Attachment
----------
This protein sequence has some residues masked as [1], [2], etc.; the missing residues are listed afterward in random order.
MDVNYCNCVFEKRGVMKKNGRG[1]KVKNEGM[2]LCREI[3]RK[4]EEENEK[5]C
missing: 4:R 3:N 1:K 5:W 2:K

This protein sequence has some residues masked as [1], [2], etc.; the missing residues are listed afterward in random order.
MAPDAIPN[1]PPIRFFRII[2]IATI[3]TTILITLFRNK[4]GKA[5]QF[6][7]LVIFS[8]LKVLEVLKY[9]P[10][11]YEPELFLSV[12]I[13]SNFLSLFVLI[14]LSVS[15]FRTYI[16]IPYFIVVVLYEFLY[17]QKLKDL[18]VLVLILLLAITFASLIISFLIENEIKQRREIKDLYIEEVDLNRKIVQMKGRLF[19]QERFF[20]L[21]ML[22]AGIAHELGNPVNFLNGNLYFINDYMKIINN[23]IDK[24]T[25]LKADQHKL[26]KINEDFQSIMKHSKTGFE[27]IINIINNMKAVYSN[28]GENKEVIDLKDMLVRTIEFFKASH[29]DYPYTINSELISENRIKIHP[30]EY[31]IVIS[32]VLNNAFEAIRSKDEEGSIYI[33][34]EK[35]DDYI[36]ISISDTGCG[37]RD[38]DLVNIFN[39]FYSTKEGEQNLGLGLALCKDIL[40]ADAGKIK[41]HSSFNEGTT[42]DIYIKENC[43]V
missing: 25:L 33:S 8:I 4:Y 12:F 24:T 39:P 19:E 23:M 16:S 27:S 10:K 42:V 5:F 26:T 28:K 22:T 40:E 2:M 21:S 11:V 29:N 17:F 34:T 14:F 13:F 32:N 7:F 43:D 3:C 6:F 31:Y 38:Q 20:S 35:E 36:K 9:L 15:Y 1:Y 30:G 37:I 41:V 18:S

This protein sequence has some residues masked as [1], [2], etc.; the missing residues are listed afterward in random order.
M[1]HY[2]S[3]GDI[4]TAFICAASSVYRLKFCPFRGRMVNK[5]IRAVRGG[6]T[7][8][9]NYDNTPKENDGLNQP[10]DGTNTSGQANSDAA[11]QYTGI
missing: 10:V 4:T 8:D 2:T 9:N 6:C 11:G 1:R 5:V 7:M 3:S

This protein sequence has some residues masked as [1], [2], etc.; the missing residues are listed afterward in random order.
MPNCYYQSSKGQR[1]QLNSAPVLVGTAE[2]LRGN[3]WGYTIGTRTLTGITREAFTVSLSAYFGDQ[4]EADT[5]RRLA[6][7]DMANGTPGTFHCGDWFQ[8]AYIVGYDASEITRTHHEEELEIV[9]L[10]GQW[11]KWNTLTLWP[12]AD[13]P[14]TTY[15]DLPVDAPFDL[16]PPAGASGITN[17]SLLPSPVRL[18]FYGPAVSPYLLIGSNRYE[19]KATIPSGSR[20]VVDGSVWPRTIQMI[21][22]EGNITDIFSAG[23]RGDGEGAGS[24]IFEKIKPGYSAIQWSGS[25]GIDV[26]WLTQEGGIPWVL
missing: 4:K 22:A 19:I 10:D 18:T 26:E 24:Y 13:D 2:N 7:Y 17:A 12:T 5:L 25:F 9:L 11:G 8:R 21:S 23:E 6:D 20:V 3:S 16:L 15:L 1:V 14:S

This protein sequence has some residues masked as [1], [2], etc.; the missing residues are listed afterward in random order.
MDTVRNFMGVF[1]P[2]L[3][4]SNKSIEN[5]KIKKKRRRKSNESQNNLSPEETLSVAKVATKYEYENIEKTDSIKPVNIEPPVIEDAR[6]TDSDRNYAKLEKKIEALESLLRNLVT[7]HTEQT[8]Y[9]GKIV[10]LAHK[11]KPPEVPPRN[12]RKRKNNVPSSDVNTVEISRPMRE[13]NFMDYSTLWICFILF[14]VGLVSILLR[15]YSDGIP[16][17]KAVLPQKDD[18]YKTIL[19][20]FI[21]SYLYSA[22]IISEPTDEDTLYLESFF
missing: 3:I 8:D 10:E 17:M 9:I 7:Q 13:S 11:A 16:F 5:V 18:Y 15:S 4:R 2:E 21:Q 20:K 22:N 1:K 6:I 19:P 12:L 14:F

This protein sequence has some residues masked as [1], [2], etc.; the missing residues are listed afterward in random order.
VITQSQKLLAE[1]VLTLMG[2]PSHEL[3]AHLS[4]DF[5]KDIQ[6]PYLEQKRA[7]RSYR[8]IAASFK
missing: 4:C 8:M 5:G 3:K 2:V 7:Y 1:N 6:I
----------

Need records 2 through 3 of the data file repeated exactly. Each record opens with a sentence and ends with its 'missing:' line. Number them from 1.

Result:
This protein sequence has some residues masked as [1], [2], etc.; the missing residues are listed afterward in random order.
MAPDAIPN[1]PPIRFFRII[2]IATI[3]TTILITLFRNK[4]GKA[5]QF[6][7]LVIFS[8]LKVLEVLKY[9]P[10][11]YEPELFLSV[12]I[13]SNFLSLFVLI[14]LSVS[15]FRTYI[16]IPYFIVVVLYEFLY[17]QKLKDL[18]VLVLILLLAITFASLIISFLIENEIKQRREIKDLYIEEVDLNRKIVQMKGRLF[19]QERFF[20]L[21]ML[22]AGIAHELGNPVNFLNGNLYFINDYMKIINN[23]IDK[24]T[25]LKADQHKL[26]KINEDFQSIMKHSKTGFE[27]IINIINNMKAVYSN[28]GENKEVIDLKDMLVRTIEFFKASH[29]DYPYTINSELISENRIKIHP[30]EY[31]IVIS[32]VLNNAFEAIRSKDEEGSIYI[33][34]EK[35]DDYI[36]ISISDTGCG[37]RD[38]DLVNIFN[39]FYSTKEGEQNLGLGLALCKDIL[40]ADAGKIK[41]HSSFNEGTT[42]DIYIKENC[43]V
missing: 25:L 33:S 8:I 4:Y 12:F 24:T 39:P 19:E 23:M 16:S 27:S 10:K 42:V 5:F 26:T 28:K 22:T 40:E 2:M 21:S 11:V 29:N 17:F 34:T 14:F 13:F 32:N 7:F 43:D 3:C 6:F 31:Y 38:Q 20:S 35:E 36:K 9:L 15:Y 1:Y 30:G 37:I 41:V 18:S

This protein sequence has some residues masked as [1], [2], etc.; the missing residues are listed afterward in random order.
M[1]HY[2]S[3]GDI[4]TAFICAASSVYRLKFCPFRGRMVNK[5]IRAVRGG[6]T[7][8][9]NYDNTPKENDGLNQP[10]DGTNTSGQANSDAA[11]QYTGI
missing: 10:V 4:T 8:D 2:T 9:N 6:C 11:G 1:R 5:V 7:M 3:S